Mexican artist and architectural designer based in Chicago, USA and Pachuca, Mexico.
His work uses architectural design, writing and video to address representations of power and marginality in the Mexican State and the Americas. He has been a grantee of the New Artists Society of the School of the Art Institute of Chicago, the Jumex Foundation for Contemporary Art and Andrew W. Mellon Foundation. His work has been shown in venues as Fundación Andreani for BienalSur, Ca’ Foscari Zattere for the 16th Venice Architecture Biennale, Harun Farocki Institut, Chicago Design Museum, Extase, SITE Galleries, SpaceP11 and Centro de Arte y Filosofia.
He is currently an IDEAS Fellow at the Society of Architectural Historians under the mentorship of Spyros Papapetros (Associate Professor of Theory and History of Architecture, Princeton University School of Architecture), a Creative in Residence at the Edith Farnsworth House and manages the Katz Center for Mexican Studies at The University of Chicago.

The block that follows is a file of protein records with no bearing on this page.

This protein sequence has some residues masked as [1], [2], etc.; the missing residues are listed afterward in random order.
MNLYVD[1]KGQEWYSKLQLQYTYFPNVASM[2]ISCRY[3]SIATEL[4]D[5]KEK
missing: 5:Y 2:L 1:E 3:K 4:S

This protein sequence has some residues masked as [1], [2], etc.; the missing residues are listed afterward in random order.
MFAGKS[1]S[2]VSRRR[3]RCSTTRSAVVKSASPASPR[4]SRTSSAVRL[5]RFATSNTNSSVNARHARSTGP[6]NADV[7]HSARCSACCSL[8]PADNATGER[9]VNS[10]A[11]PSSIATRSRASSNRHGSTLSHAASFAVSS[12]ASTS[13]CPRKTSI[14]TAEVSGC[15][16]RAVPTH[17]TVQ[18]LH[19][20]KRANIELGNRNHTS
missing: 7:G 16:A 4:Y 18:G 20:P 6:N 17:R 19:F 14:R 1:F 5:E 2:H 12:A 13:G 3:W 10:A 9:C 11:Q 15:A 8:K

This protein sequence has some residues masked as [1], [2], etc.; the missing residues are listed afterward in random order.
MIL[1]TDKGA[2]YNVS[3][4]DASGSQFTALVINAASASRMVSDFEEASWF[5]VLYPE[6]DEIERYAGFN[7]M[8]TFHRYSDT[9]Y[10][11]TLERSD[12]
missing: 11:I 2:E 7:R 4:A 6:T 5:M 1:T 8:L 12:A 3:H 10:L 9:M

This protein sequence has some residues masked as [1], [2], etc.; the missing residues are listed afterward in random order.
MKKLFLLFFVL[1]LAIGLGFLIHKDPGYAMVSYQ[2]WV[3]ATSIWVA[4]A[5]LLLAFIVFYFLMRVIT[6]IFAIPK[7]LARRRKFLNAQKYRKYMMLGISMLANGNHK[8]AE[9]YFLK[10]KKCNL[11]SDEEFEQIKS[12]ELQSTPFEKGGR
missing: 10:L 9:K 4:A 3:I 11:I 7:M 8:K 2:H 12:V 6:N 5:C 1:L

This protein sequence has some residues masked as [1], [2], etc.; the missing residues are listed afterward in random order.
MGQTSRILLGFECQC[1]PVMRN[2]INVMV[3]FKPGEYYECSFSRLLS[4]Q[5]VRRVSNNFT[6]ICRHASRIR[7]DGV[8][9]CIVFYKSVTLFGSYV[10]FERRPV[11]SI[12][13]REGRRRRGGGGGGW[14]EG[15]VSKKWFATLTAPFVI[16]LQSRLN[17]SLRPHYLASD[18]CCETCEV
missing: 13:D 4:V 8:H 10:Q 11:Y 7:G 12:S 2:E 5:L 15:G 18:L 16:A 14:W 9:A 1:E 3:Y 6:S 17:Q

Now on view, work by Alberto Ortega at Rhona Hoffman Gallery in Chicago.
Research and Publication
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Mechanics of Labor Control
On law and religious language
Texts and diagram
This project explores religious and legal language to question and blur the notion of truth, testimony and history. A diagram traces back in time the agents and events that lead to the accidental death of an indigenous worker in a construction site in the 1970’s at the Mezquital Valley, in Mexico. A looping video of repurposed footage shows images of workers of the Valley precariously balancing and sliding down a steel column.
Based on the testimonials collected by Paul Leduc in his documentary Ethnocide: Notes on the Mezquital.
This piece was exhibited at the Venice Architecture Biennale, in Ca’ Foscari Zattere. “Exploring Belonging”, a collective exhibition by SAIC in response to the US Pavilion theme: Dimensions of Citizenship.